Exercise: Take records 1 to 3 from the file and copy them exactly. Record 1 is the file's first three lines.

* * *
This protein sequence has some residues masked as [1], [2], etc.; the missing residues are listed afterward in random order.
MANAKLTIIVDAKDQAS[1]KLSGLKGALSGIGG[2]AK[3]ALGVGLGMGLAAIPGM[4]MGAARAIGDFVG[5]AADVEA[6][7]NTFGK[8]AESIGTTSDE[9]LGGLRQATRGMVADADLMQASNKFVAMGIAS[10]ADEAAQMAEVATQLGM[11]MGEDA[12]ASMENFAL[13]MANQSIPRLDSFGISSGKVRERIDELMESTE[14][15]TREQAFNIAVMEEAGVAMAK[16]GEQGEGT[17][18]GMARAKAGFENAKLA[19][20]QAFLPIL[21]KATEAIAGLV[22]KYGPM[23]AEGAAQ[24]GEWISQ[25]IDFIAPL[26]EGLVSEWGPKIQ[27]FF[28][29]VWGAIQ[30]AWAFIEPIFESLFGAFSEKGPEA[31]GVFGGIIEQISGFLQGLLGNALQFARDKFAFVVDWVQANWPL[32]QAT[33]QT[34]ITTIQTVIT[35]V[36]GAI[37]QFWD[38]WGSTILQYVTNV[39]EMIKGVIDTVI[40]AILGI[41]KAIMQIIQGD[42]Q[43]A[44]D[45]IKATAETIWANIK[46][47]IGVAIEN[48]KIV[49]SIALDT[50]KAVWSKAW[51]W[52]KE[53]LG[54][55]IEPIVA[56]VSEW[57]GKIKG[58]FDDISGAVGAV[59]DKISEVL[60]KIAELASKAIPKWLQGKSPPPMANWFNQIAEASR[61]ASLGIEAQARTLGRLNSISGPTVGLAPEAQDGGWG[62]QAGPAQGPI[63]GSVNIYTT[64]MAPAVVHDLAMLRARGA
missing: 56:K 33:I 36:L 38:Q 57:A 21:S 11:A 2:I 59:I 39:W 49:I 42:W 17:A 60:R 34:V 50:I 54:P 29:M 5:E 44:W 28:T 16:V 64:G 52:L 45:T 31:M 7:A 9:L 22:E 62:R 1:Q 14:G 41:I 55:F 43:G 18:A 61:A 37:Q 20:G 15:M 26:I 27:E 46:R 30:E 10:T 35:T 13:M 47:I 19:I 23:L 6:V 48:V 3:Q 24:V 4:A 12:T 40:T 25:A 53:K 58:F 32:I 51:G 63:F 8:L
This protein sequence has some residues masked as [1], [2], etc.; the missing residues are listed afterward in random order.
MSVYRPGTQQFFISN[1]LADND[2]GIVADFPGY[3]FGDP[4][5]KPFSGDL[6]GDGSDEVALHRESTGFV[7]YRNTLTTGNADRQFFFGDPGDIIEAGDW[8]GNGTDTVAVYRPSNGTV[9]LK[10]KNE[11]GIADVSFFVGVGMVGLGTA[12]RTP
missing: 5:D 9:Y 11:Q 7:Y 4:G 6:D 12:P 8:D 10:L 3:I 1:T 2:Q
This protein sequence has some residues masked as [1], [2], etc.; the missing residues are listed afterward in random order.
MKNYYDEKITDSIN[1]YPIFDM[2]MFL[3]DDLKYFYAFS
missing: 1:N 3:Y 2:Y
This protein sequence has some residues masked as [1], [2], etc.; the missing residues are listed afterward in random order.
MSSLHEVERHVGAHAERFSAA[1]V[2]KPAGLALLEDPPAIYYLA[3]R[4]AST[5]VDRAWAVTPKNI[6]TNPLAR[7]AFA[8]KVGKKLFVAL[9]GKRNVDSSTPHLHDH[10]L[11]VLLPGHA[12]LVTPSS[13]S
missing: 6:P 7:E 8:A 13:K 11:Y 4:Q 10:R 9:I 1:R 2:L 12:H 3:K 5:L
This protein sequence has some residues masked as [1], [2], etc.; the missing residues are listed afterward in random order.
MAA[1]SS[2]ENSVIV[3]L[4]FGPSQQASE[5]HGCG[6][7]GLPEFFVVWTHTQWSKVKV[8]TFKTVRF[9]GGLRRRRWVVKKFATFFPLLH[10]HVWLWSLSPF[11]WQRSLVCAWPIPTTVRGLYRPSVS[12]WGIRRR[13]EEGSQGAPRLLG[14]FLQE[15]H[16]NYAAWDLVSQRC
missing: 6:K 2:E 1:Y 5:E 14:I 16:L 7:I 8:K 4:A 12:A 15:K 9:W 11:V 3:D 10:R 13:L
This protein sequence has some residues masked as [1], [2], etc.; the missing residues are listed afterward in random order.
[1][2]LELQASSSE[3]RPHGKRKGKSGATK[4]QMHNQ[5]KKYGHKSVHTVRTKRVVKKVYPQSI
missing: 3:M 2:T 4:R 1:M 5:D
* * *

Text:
This protein sequence has some residues masked as [1], [2], etc.; the missing residues are listed afterward in random order.
MANAKLTIIVDAKDQAS[1]KLSGLKGALSGIGG[2]AK[3]ALGVGLGMGLAAIPGM[4]MGAARAIGDFVG[5]AADVEA[6][7]NTFGK[8]AESIGTTSDE[9]LGGLRQATRGMVADADLMQASNKFVAMGIAS[10]ADEAAQMAEVATQLGM[11]MGEDA[12]ASMENFAL[13]MANQSIPRLDSFGISSGKVRERIDELMESTE[14][15]TREQAFNIAVMEEAGVAMAK[16]GEQGEGT[17][18]GMARAKAGFENAKLA[19][20]QAFLPIL[21]KATEAIAGLV[22]KYGPM[23]AEGAAQ[24]GEWISQ[25]IDFIAPL[26]EGLVSEWGPKIQ[27]FF[28][29]VWGAIQ[30]AWAFIEPIFESLFGAFSEKGPEA[31]GVFGGIIEQISGFLQGLLGNALQFARDKFAFVVDWVQANWPL[32]QAT[33]QT[34]ITTIQTVIT[35]V[36]GAI[37]QFWD[38]WGSTILQYVTNV[39]EMIKGVIDTVI[40]AILGI[41]KAIMQIIQGD[42]Q[43]A[44]D[45]IKATAETIWANIK[46][47]IGVAIEN[48]KIV[49]SIALDT[50]KAVWSKAW[51]W[52]KE[53]LG[54][55]IEPIVA[56]VSEW[57]GKIKG[58]FDDISGAVGAV[59]DKISEVL[60]KIAELASKAIPKWLQGKSPPPMANWFNQIAEASR[61]ASLGIEAQARTLGRLNSISGPTVGLAPEAQDGGWG[62]QAGPAQGPI[63]GSVNIYTT[64]MAPAVVHDLAMLRARGA
missing: 56:K 33:I 36:L 38:Q 57:A 21:S 11:A 2:I 59:I 39:W 49:I 42:W 17:A 60:R 34:V 50:I 54:P 29:M 5:E 44:W 28:T 16:V 64:G 52:L 45:T 31:M 7:A 9:L 22:E 62:R 1:Q 14:G 41:I 55:F 43:G 18:A 61:A 37:Q 20:G 15:M 26:I 27:E 46:R 30:E 10:T 35:T 13:M 47:I 19:I 23:L 6:V 48:V 3:Q 24:V 4:A 12:T 40:T 25:A 53:K 58:F 32:I 51:G 63:F 8:L
This protein sequence has some residues masked as [1], [2], etc.; the missing residues are listed afterward in random order.
MSVYRPGTQQFFISN[1]LADND[2]GIVADFPGY[3]FGDP[4][5]KPFSGDL[6]GDGSDEVALHRESTGFV[7]YRNTLTTGNADRQFFFGDPGDIIEAGDW[8]GNGTDTVAVYRPSNGTV[9]LK[10]KNE[11]GIADVSFFVGVGMVGLGTA[12]RTP
missing: 5:D 9:Y 11:Q 7:Y 4:G 6:D 12:P 8:D 10:L 3:I 1:T 2:Q
This protein sequence has some residues masked as [1], [2], etc.; the missing residues are listed afterward in random order.
MKNYYDEKITDSIN[1]YPIFDM[2]MFL[3]DDLKYFYAFS
missing: 1:N 3:Y 2:Y